The important business district skyline from the Marina Bay Sands in Singapore, on Tuesday, Nov. 3, 2020.
Lauryn Ishak | Bloomberg | Getty Symbols
SINGAPORE — Singapore’s deputy prime minister announced on Thursday that he will be stepping aside so that a “younger ruler who will have a longer runway can take over.”
Heng Swee Keat, who was expected to take over from Prime Man Lee Hsien Loong, is also finance minister and coordinating minister for economic policies.
Heng will step down as capitalize minister at the next Cabinet reshuffle, but remain in his other roles.
Lee previously said he would stay on as prime missionary until the Covid-19 crisis ends. Heng was expected to take over, but will now step aside as the leader of the suspect “4G team” — or Singapore’s fourth generation leadership.
We need a leader who will not only rebuild Singapore post-COVID-19, but also vanguard the next phase of our nation-building efforts.
Heng Swee Keat
Singapore’s deputy prime minister
In a letter accosted to the prime minister, Heng noted that he turns 60 this year.
“When I also consider the ages at which our ahead three Prime Ministers have taken on the job, I would have too short a runway should I become the next Prime Clergywoman then,” he said. “We need a leader who will not only rebuild Singapore post-COVID-19, but also lead the next wind up of our nation-building efforts.”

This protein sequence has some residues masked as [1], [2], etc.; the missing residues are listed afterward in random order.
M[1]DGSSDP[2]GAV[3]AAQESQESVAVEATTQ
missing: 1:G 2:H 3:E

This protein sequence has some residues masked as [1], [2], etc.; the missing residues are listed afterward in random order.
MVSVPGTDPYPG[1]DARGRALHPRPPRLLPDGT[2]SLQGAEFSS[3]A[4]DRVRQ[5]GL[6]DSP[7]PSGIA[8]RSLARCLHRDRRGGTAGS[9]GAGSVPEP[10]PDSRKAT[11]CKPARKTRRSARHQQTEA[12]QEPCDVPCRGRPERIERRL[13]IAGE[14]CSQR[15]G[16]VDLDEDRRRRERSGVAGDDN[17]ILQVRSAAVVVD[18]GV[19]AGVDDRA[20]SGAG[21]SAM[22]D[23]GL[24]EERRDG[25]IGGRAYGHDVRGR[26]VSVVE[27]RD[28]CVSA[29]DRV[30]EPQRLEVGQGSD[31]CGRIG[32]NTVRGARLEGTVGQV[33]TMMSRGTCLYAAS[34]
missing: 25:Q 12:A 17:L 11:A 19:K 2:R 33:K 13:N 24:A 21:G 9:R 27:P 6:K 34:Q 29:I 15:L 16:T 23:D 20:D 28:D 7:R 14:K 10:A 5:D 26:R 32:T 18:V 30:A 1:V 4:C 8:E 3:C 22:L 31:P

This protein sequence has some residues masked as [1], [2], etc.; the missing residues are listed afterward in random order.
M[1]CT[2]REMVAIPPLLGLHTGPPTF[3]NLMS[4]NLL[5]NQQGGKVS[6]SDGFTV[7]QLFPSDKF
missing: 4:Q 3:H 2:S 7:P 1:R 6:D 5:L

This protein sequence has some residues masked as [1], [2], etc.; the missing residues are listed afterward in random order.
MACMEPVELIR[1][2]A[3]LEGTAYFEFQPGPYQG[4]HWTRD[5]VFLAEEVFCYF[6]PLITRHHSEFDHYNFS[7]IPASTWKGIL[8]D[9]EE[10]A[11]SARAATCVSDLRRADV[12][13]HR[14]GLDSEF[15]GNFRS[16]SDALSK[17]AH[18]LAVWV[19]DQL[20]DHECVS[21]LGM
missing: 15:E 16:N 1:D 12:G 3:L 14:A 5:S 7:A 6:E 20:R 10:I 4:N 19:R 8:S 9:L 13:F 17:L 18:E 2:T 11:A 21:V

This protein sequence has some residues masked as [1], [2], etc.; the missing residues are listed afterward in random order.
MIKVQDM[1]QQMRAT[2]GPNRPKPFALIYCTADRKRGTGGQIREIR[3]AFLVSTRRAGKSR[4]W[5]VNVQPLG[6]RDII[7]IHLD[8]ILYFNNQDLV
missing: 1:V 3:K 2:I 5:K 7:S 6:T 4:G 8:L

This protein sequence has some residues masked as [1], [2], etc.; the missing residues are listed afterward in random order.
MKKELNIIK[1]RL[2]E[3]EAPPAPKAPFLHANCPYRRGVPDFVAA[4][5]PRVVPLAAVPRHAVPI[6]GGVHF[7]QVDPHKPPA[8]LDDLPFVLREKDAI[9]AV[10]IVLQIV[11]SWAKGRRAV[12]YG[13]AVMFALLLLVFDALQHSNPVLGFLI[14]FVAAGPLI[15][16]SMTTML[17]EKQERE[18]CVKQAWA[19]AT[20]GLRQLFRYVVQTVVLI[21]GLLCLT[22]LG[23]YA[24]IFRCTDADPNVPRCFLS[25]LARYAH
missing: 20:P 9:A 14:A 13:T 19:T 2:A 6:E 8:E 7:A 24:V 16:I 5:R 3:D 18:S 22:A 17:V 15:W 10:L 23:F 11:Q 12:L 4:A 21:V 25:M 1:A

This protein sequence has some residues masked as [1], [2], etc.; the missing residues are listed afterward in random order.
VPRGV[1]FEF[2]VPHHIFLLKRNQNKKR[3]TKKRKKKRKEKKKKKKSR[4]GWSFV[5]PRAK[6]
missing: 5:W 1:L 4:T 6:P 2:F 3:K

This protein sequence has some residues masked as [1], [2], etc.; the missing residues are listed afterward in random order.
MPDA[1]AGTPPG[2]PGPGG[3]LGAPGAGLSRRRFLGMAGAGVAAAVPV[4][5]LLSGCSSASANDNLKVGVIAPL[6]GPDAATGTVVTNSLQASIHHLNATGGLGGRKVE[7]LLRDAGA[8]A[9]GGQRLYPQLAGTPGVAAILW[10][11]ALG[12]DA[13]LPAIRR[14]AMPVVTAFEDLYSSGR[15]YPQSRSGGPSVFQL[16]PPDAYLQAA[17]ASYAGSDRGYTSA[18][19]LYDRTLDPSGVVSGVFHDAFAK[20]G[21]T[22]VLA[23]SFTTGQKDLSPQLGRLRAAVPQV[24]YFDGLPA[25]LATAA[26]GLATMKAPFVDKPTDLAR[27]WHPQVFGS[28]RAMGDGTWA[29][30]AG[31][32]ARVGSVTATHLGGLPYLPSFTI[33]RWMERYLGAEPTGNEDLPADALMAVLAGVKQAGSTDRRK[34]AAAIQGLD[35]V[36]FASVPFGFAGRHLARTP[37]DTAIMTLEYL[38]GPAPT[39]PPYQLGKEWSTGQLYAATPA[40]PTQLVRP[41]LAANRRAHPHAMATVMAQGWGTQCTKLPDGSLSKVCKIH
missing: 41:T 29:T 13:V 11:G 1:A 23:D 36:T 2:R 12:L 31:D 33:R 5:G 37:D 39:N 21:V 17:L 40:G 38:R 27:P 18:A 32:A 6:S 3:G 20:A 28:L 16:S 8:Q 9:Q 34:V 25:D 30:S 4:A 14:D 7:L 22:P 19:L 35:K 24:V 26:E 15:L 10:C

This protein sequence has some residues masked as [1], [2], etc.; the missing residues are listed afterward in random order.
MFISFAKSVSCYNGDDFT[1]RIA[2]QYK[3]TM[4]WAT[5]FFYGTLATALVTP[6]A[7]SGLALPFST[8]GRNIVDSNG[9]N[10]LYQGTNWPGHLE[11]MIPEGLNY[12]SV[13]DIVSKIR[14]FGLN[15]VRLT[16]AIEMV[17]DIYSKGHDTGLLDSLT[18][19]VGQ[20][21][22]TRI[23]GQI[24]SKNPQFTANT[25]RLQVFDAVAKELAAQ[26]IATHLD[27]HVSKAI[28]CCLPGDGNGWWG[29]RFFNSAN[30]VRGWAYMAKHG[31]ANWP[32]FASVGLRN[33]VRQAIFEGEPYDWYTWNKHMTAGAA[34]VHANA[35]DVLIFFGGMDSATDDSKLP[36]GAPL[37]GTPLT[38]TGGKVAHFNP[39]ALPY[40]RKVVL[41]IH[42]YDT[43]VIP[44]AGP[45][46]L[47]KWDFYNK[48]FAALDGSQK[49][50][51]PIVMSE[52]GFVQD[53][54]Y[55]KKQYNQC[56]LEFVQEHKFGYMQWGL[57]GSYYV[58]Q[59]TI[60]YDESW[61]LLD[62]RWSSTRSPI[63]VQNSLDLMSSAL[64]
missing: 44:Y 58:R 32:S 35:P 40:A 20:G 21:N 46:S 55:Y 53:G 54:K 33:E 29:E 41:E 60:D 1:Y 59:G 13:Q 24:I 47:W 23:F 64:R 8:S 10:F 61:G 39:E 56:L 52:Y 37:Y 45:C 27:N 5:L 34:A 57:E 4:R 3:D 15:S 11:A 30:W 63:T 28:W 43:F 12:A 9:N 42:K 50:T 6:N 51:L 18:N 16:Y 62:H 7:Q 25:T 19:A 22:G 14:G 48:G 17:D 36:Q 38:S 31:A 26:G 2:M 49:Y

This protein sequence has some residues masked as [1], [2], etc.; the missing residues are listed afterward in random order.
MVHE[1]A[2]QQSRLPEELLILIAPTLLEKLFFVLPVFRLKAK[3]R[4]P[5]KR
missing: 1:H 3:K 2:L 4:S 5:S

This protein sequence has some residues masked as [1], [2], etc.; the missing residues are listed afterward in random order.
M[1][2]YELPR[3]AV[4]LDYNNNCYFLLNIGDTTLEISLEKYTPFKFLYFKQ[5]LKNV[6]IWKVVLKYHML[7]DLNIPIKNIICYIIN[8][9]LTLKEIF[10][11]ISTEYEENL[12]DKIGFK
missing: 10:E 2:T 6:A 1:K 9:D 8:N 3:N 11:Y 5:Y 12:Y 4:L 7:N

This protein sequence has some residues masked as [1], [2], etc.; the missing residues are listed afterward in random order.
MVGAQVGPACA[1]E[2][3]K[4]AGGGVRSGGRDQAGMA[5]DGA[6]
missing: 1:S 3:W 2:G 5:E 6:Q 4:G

“After careful deliberation and discussions with my family, I have decided to step aside as commandant of the 4G (fourth generation) team, so that a younger leader who will have a longer runway can take over,” he mentioned in the letter. “It will be for the 4G team to choose this person, and I stand ready to support the next leader.”
Deputy Prime Dean Heng Swee Keat waves during a campaign walkabout ahead of the general election on July 8, 2020 in Singapore.
Suhaimi Abdullah | Getty Forms
Lee, 69, said he understands and respects Heng’s decision, calling it “selfless.” He added that Heng will helpers him to mentor younger ministers as they choose another leader in order to ensure a “smooth and timely leadership change.”
Singapore’s “4G leaders” said in a statement that they were glad Heng will remain a member of their troupe as he continues in his other portfolios.
“We appreciate what a difficult decision it must have been,” they said. “We discern that he has made the decision with Singapore’s long-term interests at heart.”
Still, they acknowledged that the “unexpected check of events is a setback” for their succession planning, and said they were grateful that the prime minister has agreed to mizen-stay on until a new successor is ready to take over.